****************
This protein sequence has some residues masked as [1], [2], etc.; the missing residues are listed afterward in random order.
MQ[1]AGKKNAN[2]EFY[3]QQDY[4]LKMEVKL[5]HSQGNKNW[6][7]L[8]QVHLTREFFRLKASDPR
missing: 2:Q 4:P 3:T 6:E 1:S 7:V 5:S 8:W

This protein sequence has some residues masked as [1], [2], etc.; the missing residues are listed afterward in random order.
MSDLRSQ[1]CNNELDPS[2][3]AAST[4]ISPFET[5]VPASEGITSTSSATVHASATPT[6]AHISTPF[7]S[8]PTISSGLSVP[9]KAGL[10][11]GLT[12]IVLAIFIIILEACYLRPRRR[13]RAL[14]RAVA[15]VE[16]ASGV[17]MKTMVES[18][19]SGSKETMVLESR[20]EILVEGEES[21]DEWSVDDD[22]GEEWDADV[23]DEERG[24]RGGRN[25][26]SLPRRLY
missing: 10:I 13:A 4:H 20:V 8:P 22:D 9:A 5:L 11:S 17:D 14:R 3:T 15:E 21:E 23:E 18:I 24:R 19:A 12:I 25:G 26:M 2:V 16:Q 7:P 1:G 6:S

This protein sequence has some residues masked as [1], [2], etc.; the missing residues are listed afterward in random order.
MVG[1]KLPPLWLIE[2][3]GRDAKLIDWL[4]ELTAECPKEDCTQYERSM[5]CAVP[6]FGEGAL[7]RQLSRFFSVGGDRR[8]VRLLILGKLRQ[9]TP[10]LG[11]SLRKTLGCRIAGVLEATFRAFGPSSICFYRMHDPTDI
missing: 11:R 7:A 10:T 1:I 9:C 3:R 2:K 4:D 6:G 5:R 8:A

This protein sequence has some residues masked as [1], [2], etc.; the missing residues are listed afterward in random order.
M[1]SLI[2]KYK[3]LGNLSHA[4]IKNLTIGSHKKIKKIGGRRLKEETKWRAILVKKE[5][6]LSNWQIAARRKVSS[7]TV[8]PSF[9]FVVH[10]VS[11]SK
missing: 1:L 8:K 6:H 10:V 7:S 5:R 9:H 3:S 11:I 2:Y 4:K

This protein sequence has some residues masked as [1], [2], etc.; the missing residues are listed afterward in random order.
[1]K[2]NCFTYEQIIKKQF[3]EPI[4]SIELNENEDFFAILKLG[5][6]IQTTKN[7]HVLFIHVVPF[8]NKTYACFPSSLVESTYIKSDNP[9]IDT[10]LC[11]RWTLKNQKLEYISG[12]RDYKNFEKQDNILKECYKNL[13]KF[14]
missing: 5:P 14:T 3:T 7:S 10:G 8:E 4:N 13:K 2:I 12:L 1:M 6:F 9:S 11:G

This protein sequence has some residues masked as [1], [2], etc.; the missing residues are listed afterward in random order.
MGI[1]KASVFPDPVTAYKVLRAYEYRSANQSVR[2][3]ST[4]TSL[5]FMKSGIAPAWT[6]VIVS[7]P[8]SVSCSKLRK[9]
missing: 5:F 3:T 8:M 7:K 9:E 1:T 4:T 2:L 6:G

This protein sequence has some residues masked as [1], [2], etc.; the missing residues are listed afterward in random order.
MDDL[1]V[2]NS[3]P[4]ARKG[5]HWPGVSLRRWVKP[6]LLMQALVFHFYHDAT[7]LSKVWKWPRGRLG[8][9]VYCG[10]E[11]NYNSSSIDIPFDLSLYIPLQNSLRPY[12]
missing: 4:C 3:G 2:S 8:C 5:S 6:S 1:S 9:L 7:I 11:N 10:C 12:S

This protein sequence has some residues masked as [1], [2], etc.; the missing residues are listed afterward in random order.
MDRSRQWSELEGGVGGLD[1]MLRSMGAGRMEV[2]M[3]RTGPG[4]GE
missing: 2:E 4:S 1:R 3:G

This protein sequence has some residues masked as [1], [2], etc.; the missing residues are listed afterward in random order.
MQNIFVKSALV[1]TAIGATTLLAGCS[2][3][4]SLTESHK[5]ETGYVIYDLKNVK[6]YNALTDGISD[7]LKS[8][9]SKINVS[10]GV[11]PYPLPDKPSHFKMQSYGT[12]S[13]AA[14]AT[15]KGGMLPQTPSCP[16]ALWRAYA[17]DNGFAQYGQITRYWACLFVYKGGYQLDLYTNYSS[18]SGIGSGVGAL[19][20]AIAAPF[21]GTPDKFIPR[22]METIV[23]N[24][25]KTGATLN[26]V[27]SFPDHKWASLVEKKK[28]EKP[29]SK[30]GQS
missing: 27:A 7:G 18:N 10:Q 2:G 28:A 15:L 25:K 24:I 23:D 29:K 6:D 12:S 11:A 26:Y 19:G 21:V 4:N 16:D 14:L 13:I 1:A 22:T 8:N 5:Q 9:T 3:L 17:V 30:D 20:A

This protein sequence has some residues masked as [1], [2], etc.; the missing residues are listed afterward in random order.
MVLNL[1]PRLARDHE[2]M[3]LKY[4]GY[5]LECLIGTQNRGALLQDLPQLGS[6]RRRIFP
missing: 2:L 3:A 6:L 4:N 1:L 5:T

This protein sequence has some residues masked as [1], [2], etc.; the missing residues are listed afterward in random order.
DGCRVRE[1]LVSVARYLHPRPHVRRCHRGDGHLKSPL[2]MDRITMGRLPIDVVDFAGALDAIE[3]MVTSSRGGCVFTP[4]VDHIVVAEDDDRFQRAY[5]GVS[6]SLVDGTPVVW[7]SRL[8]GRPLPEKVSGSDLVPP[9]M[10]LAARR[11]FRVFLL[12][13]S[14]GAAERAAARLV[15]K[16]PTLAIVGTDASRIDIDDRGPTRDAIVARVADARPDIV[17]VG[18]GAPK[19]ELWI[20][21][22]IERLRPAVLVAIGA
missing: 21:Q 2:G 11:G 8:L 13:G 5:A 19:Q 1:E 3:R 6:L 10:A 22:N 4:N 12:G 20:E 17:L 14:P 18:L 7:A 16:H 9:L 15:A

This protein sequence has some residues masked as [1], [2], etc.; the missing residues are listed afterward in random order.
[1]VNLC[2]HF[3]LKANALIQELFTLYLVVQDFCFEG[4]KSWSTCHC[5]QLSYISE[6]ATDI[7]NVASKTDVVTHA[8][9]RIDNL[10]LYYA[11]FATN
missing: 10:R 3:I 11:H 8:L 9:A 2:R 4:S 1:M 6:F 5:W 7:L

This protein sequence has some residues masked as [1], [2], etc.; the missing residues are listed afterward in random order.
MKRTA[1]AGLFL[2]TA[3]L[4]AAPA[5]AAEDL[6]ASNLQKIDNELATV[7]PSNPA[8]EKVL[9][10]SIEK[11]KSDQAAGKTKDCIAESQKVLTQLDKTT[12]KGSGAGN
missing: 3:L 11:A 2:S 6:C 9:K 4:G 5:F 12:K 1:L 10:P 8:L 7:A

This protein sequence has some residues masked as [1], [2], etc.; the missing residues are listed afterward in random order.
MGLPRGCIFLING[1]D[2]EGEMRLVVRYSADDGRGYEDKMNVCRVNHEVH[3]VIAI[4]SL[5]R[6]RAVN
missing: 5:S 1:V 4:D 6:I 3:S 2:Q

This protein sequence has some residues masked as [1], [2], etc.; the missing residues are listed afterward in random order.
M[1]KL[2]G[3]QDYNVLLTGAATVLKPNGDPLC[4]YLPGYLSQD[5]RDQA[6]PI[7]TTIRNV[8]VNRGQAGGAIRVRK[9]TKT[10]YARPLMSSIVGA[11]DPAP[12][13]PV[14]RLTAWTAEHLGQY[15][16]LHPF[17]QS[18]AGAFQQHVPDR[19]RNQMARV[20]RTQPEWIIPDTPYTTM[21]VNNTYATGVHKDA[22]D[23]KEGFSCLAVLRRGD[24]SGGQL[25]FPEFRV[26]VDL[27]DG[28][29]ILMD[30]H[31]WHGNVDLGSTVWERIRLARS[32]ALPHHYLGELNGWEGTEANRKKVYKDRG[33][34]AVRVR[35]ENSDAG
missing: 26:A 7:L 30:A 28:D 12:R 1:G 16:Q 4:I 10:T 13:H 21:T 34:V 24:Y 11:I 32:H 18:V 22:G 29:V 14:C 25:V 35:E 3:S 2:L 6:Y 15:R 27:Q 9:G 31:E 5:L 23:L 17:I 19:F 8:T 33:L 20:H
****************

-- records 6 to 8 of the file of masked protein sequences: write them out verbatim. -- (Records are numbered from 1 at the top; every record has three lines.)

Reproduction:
This protein sequence has some residues masked as [1], [2], etc.; the missing residues are listed afterward in random order.
MGI[1]KASVFPDPVTAYKVLRAYEYRSANQSVR[2][3]ST[4]TSL[5]FMKSGIAPAWT[6]VIVS[7]P[8]SVSCSKLRK[9]
missing: 5:F 3:T 8:M 7:K 9:E 1:T 4:T 2:L 6:G

This protein sequence has some residues masked as [1], [2], etc.; the missing residues are listed afterward in random order.
MDDL[1]V[2]NS[3]P[4]ARKG[5]HWPGVSLRRWVKP[6]LLMQALVFHFYHDAT[7]LSKVWKWPRGRLG[8][9]VYCG[10]E[11]NYNSSSIDIPFDLSLYIPLQNSLRPY[12]
missing: 4:C 3:G 2:S 8:C 5:S 6:S 1:S 9:L 7:I 11:N 10:C 12:S

This protein sequence has some residues masked as [1], [2], etc.; the missing residues are listed afterward in random order.
MDRSRQWSELEGGVGGLD[1]MLRSMGAGRMEV[2]M[3]RTGPG[4]GE
missing: 2:E 4:S 1:R 3:G